Brought to you by the CALIFORNIA ASSOCIATION OF REALTORS®
October 12, 2010
Dear C.A.R. member,
No doubt you’ve heard the news recently that a number of major banks have volunteered to temporarily suspend foreclosures in 23 states and Bank of America is temporarily suspending foreclosures nationwide.
While this situation is changing daily, I want to tell you what we currently know to answer any questions you may have.
In late September and early October some lenders and servicers began voluntarily halting foreclosures in select states while they reviewed their foreclosure processes.
So far, only Bank of America has extended its foreclosure moratorium to California, where the vast majority of foreclosures are conducted without a court order. Foreclosures in the other 23 states are processed through the court system.
Non-judicial foreclosures in California, however, do have legal requirements that lenders must follow. For example, California law requires that lenders for certain mortgage loans made between Jan. 1, 2003, and Dec. 31, 2007, attempt to make contact with borrowers to discuss options for avoiding foreclosure at least 30 days before filing a notice of default. Lenders also must sign a declaration in the notice of default stating that they tried to contact the borrower, made contact with the borrower, or fall within an exception (such as a bankruptcy filing).
The lenders and servicers that have placed their foreclosure moratorium on properties in the 23 states where courts are involved in the foreclosure process include: Goldman Sachs Group Inc’s Litton Loan Servicing, Ally Financial Inc.’s GMAC Mortgage unit, JPMorgan Chase, and PNC Financial.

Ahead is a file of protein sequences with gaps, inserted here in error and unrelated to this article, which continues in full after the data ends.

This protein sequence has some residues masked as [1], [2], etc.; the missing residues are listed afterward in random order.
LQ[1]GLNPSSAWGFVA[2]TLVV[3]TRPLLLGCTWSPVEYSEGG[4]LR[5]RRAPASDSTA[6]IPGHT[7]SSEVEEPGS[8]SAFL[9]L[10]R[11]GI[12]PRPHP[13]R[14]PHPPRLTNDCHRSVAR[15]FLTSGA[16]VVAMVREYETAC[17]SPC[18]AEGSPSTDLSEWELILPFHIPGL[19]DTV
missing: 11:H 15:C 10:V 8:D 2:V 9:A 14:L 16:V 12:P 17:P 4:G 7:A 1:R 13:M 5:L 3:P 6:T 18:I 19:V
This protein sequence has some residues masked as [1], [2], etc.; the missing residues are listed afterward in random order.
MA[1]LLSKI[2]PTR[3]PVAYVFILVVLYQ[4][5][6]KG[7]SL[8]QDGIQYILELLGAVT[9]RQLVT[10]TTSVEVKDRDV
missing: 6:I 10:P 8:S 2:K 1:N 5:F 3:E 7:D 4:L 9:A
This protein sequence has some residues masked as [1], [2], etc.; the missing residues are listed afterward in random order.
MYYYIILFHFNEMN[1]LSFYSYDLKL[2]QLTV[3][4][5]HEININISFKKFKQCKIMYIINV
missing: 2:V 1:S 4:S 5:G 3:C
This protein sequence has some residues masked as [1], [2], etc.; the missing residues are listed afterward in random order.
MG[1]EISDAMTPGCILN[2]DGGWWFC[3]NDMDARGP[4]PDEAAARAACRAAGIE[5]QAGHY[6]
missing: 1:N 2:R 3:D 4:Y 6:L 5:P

These lenders/servicers have only temporarily halted their foreclosures while they review their foreclosure process. This is in response to findings that questioned whether some lenders/servicers were following the correct procedures to foreclose on a property.
This halting of foreclosures is a voluntary action taken on the part of these lenders/servicers and has not been mandated by either the states or the federal government.
Some members have begun to report the immediate impact of this moratorium on transactions that involve foreclosed properties. Delays in escrow and the removal of listed foreclosures are temporary results of this moratorium.
The immediate impact on the market will be the slowing of home sales, which could put upward pressure on home prices in the short term. The long-term effect on the market is uncertain at this point as it depends how long the moratorium remains in place.
Assuming the moratorium is lifted in the next month, the flow of REOs to the market should resume, but the uncertainty created by the moratorium may cause hesitation on the part of buyers.
Federal agencies, including the Office of the Comptroller of the Currency, the Federal Housing Administration, and the conservator of Fannie Mae and Freddie Mac, have asked lenders and servicers to review their foreclosure processes. This review would apply to all states including those like California where the vast majority of foreclosures are non-judicial.
The participating lenders and servicers believe their internal review processes should take anywhere from a few weeks to 30 days to complete.
NAR has sent a letter to regulators expressing their concerns over the foreclosure issue. Please visit www.realtor.org/foreclosure for the latest developments and additional information.
C.A.R. is supportive of lenders taking action to ensure homeowners are not improperly foreclosed on and that they are following state law. We hope they are able to conduct their review expeditiously so as to minimize the impact on California’s housing market.
CALIFORNIA ASSOCIATION OF REALTORS®